"Shhhht, don't talk so loud." He hissed franticly. "How many of you live here? Do all you little people live in a village of some kind near by?" he asked. I stared at him, utterly confused. "Okay… maybe I haven't explained it properly," He sighed and tried again. "Are there any other beings, such as yourself, who live here?"



"There's Grabbites, Maej, Dengos, lichens-"

"I meant intelligent beings." He said, getting irritated by my indolence.

"Just Maej and the Head." I said quickly. He looked a little taken aback.

"Is that it?"

"Pretty much." He peered over the edge of the crater again. I poked my head up to, trying to figure out who he was so afraid would see us. He ducked both our heads down again.

"They're not hostile are they?" he asked, still whispering. I thought for a moment.

"Maej might be if she's having a bad day." I said, remembering why delivery services preferred to throw packages out for us to catch rather than deliver them directly. "But the Heads' not."

"The… Head?" he asked nervously.

"Yes, we keep it in a pickle jar. I feed it every day, and it talks complete nonsense. But it's very friendly." He gave me an odd look before sliding back down to the bottom, mumbling something like,

"And I dared to ask." I slid down after him, curious to see what he would do next. However, what he did next wasn't very interesting. He sat there, gave a deep sigh as if trying to collect his thoughts, and chewed on his bottom lip a little. It took awhile before he noticed that I was still their looking at him expectantly. His brow furrowing slightly he asked, "What's your name?" unable to answer that I shrugged. "You don't have a name?" He continued.

"No, I have one." I said.

"But, you don't know it, do you?" For the first time in my life, I began to feel uncomfortable about the fact that I didn't know my own name. It was a very similar feeling to the one you get when everyone around you is laughing at a joke you don't get, and then you realize you're the butt of it. He must have sensed this because he immediately said, "Well, okay, there's nothing wrong with that." He grinned. "You'd be shocked to know how many strags in this Galaxy walk around not knowing their own names. It gets a little disturbing when you think about it. You can call me Hox by the way." He said thrusting his hand out with such force it made me jump. When I continued to stare at it blankly, he picked up my hand, put into his and shook it vigorously.

And, that's how I met Hox. After introductions, he got up and asked me to help him look for something. We spent a large part of the afternoon rummaging through the charred pieces of the wreckage until Hox found a rucksack, apparently his, still intact and mostly untouched except for a burnt hole on the bottom. Hox immediately over turned it, dumping out what few contents it had. He sifted through the items, checking to see if everything was there. He sat back on his heels. His lip curled slightly as his black murky eyes fixed upon me. I could almost hear an idea click in his head.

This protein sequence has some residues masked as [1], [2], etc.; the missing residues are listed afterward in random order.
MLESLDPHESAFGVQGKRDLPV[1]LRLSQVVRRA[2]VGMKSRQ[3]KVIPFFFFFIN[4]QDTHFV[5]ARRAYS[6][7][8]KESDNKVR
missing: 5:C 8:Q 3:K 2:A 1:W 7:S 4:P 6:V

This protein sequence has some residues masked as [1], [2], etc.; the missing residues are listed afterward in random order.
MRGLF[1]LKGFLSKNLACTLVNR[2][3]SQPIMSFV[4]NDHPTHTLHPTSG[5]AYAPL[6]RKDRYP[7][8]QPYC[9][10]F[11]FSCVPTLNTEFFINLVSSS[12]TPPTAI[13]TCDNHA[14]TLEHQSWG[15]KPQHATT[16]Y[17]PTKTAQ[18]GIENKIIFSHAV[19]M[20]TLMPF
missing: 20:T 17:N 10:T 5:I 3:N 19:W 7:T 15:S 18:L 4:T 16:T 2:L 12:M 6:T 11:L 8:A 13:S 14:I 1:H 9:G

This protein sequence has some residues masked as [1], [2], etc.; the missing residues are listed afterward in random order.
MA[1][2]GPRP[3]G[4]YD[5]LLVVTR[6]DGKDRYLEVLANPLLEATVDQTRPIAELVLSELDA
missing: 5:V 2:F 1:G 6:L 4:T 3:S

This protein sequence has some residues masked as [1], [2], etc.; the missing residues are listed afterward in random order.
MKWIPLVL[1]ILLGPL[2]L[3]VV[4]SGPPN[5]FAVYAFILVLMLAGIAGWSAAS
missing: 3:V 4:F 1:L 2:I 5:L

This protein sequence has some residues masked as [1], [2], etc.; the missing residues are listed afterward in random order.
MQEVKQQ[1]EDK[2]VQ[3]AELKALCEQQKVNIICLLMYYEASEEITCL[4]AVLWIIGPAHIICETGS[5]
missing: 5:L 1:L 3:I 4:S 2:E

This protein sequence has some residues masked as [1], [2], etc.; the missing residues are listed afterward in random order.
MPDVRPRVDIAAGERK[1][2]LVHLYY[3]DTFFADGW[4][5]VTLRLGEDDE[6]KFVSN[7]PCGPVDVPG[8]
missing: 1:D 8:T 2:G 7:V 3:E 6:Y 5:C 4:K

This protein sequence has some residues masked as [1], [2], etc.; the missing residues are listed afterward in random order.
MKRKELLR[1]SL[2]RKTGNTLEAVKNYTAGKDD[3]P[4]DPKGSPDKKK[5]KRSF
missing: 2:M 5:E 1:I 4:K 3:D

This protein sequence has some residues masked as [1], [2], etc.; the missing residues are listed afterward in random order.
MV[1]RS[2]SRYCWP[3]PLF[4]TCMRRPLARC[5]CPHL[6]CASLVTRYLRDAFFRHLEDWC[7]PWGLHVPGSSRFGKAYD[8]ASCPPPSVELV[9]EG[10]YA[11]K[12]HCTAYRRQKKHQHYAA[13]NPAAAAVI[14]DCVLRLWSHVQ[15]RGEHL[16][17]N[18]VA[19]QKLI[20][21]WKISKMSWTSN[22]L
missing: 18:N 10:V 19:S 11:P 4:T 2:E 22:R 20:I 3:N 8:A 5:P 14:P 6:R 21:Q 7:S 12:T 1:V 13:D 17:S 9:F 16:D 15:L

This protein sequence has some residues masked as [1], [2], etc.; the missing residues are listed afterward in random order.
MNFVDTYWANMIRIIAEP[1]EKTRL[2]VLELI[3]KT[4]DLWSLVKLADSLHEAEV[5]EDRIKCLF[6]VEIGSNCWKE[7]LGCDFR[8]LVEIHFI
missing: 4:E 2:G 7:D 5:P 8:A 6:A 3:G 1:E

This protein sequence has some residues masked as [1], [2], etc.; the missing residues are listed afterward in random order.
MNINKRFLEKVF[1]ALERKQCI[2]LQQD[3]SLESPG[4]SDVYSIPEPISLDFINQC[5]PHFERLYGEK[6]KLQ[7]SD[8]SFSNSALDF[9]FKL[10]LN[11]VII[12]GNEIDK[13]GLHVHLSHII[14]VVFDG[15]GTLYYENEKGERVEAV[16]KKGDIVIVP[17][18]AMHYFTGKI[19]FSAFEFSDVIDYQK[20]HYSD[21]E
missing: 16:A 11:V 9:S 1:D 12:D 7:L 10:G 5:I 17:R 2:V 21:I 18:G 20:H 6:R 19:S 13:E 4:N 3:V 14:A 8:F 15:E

"There's a small favor I need to ask of you and that means you have to do everything I say. You think you can do that?" he asked slowly. I nodded. He leaned in. as if he was going to tell me a secret. "What I need you to do, is go back to where ever it is you live, and bring me back a toothbrush, and some tooth paste. With me so far?"

"But," I began, "Why do you need a toothbrush?"

"Because…" Hox paused, "My halitosis is so bad, I could knock a Bugblatter Beast unconscious, want me to demonstrate?"


"Exactly," He said. Hox looked up at the sky for a moment. "Er, how long are the days here?" He asked. I looked at the horizon, to see Betelguese slowly making its way down below the rocks.

"Not long, today's almost over." I said. "I should be getting back soon."

"Okay, come back tomorrow then. But don't forget what I said. Now off with you." He gave me a slight push in the back. I took a few steps forward before suddenly feeling a pang of fear in the pit of my stomach as the earlier events of the day flooded back into my memory.

"What?" Hox asked impatiently upon seeing my horrified expression.

"Dengos," was all I said.

"What about Dengos?" As if on cue, a Dengo howled in the distance. Hoxs' eyes flick up to the crater wall then back down to me. He unraveled his scarf from around his neck and plopped it on my head.

"There," He said "Happy now?" Surprisingly, what he had given me was in fact a worn out towel with a pungent, unpleasant odor.

"What's this supposed to do?" I asked.

"Nothing," said Hox, "Just keep it on your head like that while you walk home, now off!" he gave me another push, and sent me on my way.

At such a young age, I was baffled as to how a towel could keep Dengos away. But thinking about it now, it makes perfect sense. Not only would a Dengo never get close to something so rancid, but as I walked back home I admit I felt a certain sense of security with it wrapped about me.

I never saw any Dengos along the way.

A/N: There's a specific reason I decided to call the moon Ypres. It's the same name as a town in a very special country. Guess which one.